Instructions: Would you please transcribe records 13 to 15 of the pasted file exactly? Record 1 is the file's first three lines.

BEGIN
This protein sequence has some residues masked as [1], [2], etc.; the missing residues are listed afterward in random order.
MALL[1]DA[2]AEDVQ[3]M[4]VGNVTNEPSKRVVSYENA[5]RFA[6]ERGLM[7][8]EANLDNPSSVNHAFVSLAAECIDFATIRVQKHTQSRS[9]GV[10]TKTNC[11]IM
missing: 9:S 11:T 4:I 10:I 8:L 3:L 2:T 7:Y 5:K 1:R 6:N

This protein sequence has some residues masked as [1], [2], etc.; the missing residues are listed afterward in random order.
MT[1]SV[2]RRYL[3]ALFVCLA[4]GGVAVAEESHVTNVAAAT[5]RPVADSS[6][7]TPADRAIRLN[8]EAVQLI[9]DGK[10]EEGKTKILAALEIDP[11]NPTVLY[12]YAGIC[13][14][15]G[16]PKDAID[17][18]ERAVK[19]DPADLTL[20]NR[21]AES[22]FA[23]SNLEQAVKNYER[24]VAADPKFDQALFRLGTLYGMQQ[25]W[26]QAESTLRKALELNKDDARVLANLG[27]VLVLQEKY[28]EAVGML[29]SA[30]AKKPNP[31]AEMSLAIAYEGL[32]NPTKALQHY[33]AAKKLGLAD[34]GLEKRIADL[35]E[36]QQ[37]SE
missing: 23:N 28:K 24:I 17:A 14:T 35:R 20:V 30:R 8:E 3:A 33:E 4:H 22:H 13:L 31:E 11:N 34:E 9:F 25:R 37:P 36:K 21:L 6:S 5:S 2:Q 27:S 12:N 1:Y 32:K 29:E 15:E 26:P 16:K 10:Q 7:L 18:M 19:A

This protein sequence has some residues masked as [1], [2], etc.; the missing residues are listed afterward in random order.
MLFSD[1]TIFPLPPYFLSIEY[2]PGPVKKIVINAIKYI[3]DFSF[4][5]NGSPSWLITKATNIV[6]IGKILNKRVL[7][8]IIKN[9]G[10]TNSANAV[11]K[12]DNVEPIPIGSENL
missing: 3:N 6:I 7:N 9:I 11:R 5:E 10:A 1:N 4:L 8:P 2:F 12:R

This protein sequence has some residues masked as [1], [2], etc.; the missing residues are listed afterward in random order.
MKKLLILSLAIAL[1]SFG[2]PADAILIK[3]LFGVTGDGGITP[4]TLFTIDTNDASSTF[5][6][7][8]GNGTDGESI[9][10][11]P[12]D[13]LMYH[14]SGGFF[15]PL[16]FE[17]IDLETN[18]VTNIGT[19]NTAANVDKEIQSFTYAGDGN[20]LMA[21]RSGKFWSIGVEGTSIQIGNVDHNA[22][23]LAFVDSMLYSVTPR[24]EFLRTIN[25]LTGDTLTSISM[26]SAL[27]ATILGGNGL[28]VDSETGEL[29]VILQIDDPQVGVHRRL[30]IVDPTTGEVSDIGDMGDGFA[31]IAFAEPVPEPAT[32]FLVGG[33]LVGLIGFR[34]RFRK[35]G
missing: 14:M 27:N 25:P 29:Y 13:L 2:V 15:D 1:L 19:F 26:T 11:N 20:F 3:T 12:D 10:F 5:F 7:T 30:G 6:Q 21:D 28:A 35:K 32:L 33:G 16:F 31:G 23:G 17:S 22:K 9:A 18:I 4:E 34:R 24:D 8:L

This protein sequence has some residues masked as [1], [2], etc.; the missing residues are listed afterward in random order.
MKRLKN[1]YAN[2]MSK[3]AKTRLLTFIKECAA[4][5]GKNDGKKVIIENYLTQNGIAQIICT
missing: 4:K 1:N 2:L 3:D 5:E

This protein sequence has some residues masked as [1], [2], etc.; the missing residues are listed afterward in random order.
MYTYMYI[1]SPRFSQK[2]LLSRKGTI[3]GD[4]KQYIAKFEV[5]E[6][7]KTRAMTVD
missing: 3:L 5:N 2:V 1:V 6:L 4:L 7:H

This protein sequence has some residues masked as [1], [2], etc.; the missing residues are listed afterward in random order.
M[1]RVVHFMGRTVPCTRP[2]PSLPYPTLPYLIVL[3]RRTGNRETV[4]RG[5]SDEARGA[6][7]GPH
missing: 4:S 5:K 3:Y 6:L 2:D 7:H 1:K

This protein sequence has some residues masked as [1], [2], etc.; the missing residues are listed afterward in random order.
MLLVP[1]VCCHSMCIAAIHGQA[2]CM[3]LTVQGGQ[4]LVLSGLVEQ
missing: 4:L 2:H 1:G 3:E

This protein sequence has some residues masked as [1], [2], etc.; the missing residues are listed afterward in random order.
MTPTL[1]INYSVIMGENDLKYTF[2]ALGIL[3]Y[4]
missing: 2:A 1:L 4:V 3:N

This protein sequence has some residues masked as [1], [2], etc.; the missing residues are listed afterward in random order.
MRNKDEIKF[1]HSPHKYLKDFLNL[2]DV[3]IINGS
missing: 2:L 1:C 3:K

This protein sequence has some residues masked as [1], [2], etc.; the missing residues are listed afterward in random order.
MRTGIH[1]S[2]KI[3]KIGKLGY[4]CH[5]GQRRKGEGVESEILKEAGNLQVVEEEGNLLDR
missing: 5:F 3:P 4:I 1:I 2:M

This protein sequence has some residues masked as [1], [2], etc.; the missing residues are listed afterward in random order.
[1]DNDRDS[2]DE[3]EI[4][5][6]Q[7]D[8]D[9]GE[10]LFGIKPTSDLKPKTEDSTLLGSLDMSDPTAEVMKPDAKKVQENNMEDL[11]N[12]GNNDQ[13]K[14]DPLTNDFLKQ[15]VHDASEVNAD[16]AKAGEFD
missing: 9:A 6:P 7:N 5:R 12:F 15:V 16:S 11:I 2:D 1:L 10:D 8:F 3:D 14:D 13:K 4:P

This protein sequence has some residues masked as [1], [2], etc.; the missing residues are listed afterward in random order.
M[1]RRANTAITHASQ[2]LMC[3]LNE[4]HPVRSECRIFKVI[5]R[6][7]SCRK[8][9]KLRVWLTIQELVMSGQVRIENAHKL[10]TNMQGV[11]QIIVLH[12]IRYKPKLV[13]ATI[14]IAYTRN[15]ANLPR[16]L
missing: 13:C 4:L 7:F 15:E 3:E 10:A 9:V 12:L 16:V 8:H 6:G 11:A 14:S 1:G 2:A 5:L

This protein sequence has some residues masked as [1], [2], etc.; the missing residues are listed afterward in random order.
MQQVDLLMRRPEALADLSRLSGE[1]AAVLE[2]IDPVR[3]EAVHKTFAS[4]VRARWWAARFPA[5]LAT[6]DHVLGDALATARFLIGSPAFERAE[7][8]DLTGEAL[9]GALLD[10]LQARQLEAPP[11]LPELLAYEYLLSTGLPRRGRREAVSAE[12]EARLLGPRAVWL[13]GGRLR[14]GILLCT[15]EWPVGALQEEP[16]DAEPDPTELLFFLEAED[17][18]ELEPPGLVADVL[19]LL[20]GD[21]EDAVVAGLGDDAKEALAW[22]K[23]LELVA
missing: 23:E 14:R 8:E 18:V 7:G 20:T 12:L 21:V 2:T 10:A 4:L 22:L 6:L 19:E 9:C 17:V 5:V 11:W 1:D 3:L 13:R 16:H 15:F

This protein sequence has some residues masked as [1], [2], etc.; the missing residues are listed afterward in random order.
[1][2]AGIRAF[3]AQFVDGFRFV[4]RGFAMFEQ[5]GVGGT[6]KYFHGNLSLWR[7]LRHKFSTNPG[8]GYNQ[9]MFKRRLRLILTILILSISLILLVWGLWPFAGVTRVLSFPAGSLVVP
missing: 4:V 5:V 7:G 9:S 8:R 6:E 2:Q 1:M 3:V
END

This protein sequence has some residues masked as [1], [2], etc.; the missing residues are listed afterward in random order.
M[1]RRANTAITHASQ[2]LMC[3]LNE[4]HPVRSECRIFKVI[5]R[6][7]SCRK[8][9]KLRVWLTIQELVMSGQVRIENAHKL[10]TNMQGV[11]QIIVLH[12]IRYKPKLV[13]ATI[14]IAYTRN[15]ANLPR[16]L
missing: 13:C 4:L 7:F 15:E 3:E 10:A 9:V 12:L 16:V 8:H 6:G 11:A 14:S 1:G 2:A 5:L

This protein sequence has some residues masked as [1], [2], etc.; the missing residues are listed afterward in random order.
MQQVDLLMRRPEALADLSRLSGE[1]AAVLE[2]IDPVR[3]EAVHKTFAS[4]VRARWWAARFPA[5]LAT[6]DHVLGDALATARFLIGSPAFERAE[7][8]DLTGEAL[9]GALLD[10]LQARQLEAPP[11]LPELLAYEYLLSTGLPRRGRREAVSAE[12]EARLLGPRAVWL[13]GGRLR[14]GILLCT[15]EWPVGALQEEP[16]DAEPDPTELLFFLEAED[17][18]ELEPPGLVADVL[19]LL[20]GD[21]EDAVVAGLGDDAKEALAW[22]K[23]LELVA
missing: 23:E 14:R 8:E 18:V 7:G 20:T 12:L 21:V 2:T 10:A 4:L 22:L 6:L 19:E 9:C 17:V 5:V 11:W 1:D 3:L 13:R 16:H 15:F

This protein sequence has some residues masked as [1], [2], etc.; the missing residues are listed afterward in random order.
[1][2]AGIRAF[3]AQFVDGFRFV[4]RGFAMFEQ[5]GVGGT[6]KYFHGNLSLWR[7]LRHKFSTNPG[8]GYNQ[9]MFKRRLRLILTILILSISLILLVWGLWPFAGVTRVLSFPAGSLVVP
missing: 4:V 5:V 7:G 9:S 8:R 6:E 2:Q 1:M 3:V